Results: Media Encoding
Rovi’s TotalCode Studio certainly doesn’t scale according to core count or cost. However, two Xeon E5-2687W v2 CPUs are quicker than last generation’s Xeon E5-2687Ws, which are in turn faster than a single Core i7-4960X. Because the gains are so small, though, you probably won’t rush to add cores if you’re encoding video with TotalCode.
Converting video clips to H.264 in HandBrake scales far better. This is particularly interesting because HandBrake employs the x264 encoder, which is really well-optimized for many-core CPUs. Beyond that, there are builds of HandBrake that support Intel’s Quick Sync technology and OpenCL (which offloads cropping and down-scaling to GPUs).
Also, we know from our early work with x265 (Next-Gen Video Encoding: x265 Tackles HEVC/H.265) that next-gen encoders are going to be very performance-hungry as they facilitate higher quality at the same bit rates or the same quality at lower bit rates compared to H.264. When quality necessitates a software encoder, expect the very fastest host processors to deliver the best experience.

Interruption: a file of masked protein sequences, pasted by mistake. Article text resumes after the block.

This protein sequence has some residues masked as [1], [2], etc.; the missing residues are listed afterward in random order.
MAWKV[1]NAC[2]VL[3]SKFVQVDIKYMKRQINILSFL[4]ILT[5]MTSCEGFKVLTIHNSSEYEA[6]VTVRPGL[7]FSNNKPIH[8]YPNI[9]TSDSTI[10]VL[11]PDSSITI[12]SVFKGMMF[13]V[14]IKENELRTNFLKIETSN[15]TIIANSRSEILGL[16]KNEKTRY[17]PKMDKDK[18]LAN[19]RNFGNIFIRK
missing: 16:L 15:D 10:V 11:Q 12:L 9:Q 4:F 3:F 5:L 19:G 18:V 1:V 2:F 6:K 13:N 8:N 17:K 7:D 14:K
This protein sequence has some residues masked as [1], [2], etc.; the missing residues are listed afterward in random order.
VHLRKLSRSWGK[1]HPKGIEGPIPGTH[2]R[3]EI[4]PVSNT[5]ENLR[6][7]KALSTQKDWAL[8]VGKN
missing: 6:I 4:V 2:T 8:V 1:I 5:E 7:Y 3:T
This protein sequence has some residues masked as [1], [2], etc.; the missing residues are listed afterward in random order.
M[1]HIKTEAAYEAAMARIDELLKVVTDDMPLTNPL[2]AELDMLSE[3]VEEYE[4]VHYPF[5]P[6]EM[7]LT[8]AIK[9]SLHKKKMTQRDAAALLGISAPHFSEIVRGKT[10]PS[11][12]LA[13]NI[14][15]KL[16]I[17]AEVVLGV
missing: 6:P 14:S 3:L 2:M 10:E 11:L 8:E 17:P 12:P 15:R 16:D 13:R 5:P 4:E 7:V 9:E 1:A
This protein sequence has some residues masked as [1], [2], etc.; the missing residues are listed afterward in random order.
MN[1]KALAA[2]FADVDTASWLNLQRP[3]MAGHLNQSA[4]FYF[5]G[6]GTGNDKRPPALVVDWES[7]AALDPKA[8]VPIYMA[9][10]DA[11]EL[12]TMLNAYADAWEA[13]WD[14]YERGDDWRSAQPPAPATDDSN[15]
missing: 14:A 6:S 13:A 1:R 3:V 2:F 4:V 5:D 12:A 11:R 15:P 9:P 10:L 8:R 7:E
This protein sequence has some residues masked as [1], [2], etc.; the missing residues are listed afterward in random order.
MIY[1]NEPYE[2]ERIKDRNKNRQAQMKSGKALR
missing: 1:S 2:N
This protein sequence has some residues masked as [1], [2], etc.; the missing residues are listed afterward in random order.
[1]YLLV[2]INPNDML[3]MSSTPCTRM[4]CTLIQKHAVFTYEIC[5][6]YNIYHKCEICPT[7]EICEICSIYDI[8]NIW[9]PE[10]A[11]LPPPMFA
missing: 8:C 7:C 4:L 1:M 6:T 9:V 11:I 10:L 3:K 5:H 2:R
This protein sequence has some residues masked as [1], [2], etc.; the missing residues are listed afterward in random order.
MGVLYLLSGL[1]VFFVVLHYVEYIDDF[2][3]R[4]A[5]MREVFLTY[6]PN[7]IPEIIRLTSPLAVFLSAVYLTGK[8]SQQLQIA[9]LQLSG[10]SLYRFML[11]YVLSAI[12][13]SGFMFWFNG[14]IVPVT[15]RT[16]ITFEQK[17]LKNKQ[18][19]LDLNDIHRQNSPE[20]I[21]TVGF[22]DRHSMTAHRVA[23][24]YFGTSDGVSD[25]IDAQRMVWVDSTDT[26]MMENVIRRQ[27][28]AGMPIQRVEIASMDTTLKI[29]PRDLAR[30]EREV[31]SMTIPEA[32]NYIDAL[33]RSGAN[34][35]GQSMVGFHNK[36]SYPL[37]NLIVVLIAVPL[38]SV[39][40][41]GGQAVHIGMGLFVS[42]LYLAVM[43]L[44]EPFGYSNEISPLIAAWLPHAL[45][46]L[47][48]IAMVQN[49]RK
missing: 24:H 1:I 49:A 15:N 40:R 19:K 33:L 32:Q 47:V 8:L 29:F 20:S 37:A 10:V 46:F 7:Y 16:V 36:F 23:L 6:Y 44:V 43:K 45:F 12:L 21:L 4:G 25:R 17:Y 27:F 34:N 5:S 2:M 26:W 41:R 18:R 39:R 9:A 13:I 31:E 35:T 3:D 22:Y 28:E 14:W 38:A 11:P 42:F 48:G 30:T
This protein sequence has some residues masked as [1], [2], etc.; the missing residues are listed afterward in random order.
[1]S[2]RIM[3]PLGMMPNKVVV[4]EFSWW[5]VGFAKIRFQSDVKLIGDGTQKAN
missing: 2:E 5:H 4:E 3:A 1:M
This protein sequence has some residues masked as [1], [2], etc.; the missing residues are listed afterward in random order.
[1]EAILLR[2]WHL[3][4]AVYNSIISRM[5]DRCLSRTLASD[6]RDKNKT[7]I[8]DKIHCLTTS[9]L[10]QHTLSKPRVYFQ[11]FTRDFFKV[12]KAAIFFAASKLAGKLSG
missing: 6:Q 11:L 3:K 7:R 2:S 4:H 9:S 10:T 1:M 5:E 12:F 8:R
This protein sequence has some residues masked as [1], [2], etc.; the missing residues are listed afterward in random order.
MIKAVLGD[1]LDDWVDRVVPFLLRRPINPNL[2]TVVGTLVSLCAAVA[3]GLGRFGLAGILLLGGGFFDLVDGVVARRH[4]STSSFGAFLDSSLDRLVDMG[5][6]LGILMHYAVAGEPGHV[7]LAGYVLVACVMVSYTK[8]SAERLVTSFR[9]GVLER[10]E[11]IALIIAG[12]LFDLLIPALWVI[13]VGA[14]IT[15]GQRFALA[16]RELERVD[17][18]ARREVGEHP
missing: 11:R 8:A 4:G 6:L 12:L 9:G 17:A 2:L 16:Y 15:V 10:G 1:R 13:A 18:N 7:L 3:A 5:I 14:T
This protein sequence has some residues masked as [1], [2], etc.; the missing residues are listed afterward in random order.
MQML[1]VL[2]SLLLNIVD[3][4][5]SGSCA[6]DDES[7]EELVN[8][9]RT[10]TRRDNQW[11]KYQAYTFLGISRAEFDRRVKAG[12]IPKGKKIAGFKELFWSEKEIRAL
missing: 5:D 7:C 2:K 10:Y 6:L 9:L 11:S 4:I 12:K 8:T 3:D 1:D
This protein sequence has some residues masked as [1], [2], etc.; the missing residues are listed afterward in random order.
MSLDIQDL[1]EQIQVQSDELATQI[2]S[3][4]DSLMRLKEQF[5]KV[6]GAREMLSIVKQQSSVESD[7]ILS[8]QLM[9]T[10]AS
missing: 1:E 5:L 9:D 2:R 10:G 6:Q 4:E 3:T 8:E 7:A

Like Photoshop, Sony Vegas uses OpenCL acceleration to speed up this workload. Our Quadro FX 1800 sits around 82% utilization, while IA cores hover under 25% on the Core i7. And also like Photoshop, performance doesn’t improve on a platform with more cores. Instead, the Core i7 is fastest, while the Xeon setups essentially tie.
LAME and iTunes, both single-threaded metrics, reflect the same thing: Ivy Bridge at high clock rates is quicker than Sandy Bridge at lower frequencies. Much of this is owed to Intel’s transition from 32 to 22 nm manufacturing, facilitating more aggressive settings within the same thermal envelope.